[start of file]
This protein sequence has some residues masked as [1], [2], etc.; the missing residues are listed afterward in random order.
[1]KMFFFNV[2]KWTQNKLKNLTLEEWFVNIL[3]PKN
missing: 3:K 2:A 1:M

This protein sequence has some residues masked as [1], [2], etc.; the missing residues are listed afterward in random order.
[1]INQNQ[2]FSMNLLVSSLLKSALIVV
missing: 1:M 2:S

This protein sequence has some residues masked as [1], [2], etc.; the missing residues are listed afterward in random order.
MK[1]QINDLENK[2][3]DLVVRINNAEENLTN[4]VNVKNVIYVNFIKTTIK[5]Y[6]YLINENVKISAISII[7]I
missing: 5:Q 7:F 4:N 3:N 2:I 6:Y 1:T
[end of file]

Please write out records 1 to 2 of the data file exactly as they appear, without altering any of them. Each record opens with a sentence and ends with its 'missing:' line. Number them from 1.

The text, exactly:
This protein sequence has some residues masked as [1], [2], etc.; the missing residues are listed afterward in random order.
[1]KMFFFNV[2]KWTQNKLKNLTLEEWFVNIL[3]PKN
missing: 3:K 2:A 1:M

This protein sequence has some residues masked as [1], [2], etc.; the missing residues are listed afterward in random order.
[1]INQNQ[2]FSMNLLVSSLLKSALIVV
missing: 1:M 2:S